1. Department of Chemistry, The Ohio State University, Columbus, OH 43210
2. ApSimon, J. W.; Badripersaud, S.; Nguyen, T. T. T.; Pike, R. Can. J. Chem. 1978, 56, 1646.
3. Farmer, E. H.; Ross, J. J. Chem. Soc. 1925, 127, 2358.
4. Unpublished results courtesy of Deeter, J. B. (Eli Liily Company).
5. Gerlach, H.; Müller, W. Angew. Chem., Inter. Ed. Engl. 1972, 11, 1030. See also Oplinger, J. A.; Paquette, L. A. Tetrahedron Lett. 1987, 28, 5441.
6. (a) Ito, Y.; Konoike, T.; Saegusa, T. J. Am. Chem. Soc. 1975, 97, 2912; (b) Kobayashi, Y.; Taguchi, T.; Tokuno, E. Tetrahedron Lett. 1977, 3741.
7. Ito, Y.; Konoike, T.; Harada, T.; Saegusa, T. J. Am. Chem. Soc. 1977, 99, 1487.
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8. Frazier, R. H„ Jr.; Harlow, R. L. J. Org. Chem. 1980, 45, 5408.
9. Paquette, L. A.; Snow, R. A.; Muthard, J. L.; Cynkowski, T. J. Am. Chem. Soc. 1978, 100, 1600.
10. Kobayashi, Y.; Tagushi, T.; Morikawa, T. Tetrahedron Lett. 1978, 3555.
11. Poupart, M.-A.; Paquette, L. A. Tetrahedron Lett. 1988, 29, 269.
Appendix Chemical Abstracts Nomenclature (Collective Index Number); (Registry Number)
4-Methyltricyclo[2.2.2.03'5]octane-2,6-dione: Tricyclo[3.2.1.02'7]octane-6,8-dione,
2-methyl- (12); (119986-99-1)
3-Methylcyclohexanone-3-acetic acid: Cyclohexaneacetic acid, 1-methyl-3-oxo-, (±)-(12); (119986-97-9)
Diethyl malonate; Malonic acid, diethyl ester (8); Propanedioic acid, diethyl ester (9); (105-53-3)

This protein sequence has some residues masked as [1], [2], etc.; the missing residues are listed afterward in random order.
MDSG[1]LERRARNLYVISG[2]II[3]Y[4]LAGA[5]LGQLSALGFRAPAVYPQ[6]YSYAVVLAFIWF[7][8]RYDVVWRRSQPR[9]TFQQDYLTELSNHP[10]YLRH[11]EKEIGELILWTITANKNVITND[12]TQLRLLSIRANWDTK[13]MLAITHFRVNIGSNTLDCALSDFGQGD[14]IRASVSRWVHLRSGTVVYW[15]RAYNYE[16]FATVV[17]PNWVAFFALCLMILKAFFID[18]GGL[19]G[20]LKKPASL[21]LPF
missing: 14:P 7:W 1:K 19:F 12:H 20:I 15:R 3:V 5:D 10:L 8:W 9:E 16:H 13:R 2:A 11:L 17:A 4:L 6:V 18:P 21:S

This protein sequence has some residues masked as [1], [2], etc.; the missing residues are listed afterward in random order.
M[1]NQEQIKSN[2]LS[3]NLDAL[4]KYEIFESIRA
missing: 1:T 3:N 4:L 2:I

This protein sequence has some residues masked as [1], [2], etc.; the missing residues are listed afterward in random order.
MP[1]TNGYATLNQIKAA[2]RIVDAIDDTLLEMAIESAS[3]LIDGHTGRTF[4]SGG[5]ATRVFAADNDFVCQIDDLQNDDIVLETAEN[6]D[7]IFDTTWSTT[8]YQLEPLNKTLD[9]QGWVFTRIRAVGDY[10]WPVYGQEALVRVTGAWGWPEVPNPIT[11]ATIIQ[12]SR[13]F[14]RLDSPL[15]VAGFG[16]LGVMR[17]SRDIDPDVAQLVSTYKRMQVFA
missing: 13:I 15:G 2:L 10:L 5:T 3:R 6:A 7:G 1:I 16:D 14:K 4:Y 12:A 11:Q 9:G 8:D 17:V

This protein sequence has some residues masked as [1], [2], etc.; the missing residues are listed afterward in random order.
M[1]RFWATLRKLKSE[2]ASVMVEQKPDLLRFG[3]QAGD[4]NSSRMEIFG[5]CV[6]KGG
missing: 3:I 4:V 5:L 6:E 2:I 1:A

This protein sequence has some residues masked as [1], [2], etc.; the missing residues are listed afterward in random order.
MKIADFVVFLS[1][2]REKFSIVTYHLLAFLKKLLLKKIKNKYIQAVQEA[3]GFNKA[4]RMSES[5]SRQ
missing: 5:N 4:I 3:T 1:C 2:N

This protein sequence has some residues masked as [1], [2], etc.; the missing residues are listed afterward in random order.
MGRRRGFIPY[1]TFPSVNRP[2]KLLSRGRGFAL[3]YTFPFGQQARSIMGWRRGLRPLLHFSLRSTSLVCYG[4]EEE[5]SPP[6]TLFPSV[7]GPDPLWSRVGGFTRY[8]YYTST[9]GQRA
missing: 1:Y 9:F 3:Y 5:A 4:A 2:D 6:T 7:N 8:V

3-Methyl-2-cyclohexen-1-one: 2-Cyclohexen-1-one, 3-methyl- (8,9); (1193-18-6)
4-Methylbicyclo[2.2.2]octane-2,6-dione: Bicyclo[2.2.2]octane-2,6-dione,
4-methyl- (12); (119986-98-0)
Polyphosphoric acid (8,9); (8017-16-1)
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DIAZO KETONE CYCLIZATION ONTO A BENZENE RING:
3,4-DIHYDRO-1(2H)-AZULENONE (1(2H)-Azulenone, 3,4-dihydro-)
Submitted by Lawrence T. Scott and Chris A. Sumpter.1 Checked by John M. Fevig and Larry E. Overman.
1. Procedure
Caution! Diazomethane is toxic and explosive; all operations should be carried out in a well-ventilated hood with adequate shielding (Note 1).
A. 1-Diazo-4-phenyi-2-butanone. A 1-L Erienmeyer flask equipped with a two-inch magnetic stirring bar and a two-hole rubber stopper fitted with a 125-mL Teflon stopcock separatory funnel (Note 2) and a drying tube filled with potassium hydroxide (Note 3) is charged with a solution of 200 mmol (3.4 equiv) of diazomethane (Note 4) in 600 mL of dry ether. The solution is cooled to 0°C and stirred at high speed (Note 5). To this cooled solution, 10.0 g (59 mmol) of hydrocinnamoyl chloride (3-phenylpropionyl chloride) (Note 6) diluted to 125 mL with anhydrous ether is added dropwise over a 1 -hr period. The resulting reaction mixture is stirred cold for an additional 0.5 hr and then at room temperature for 1 hr. After this period of time the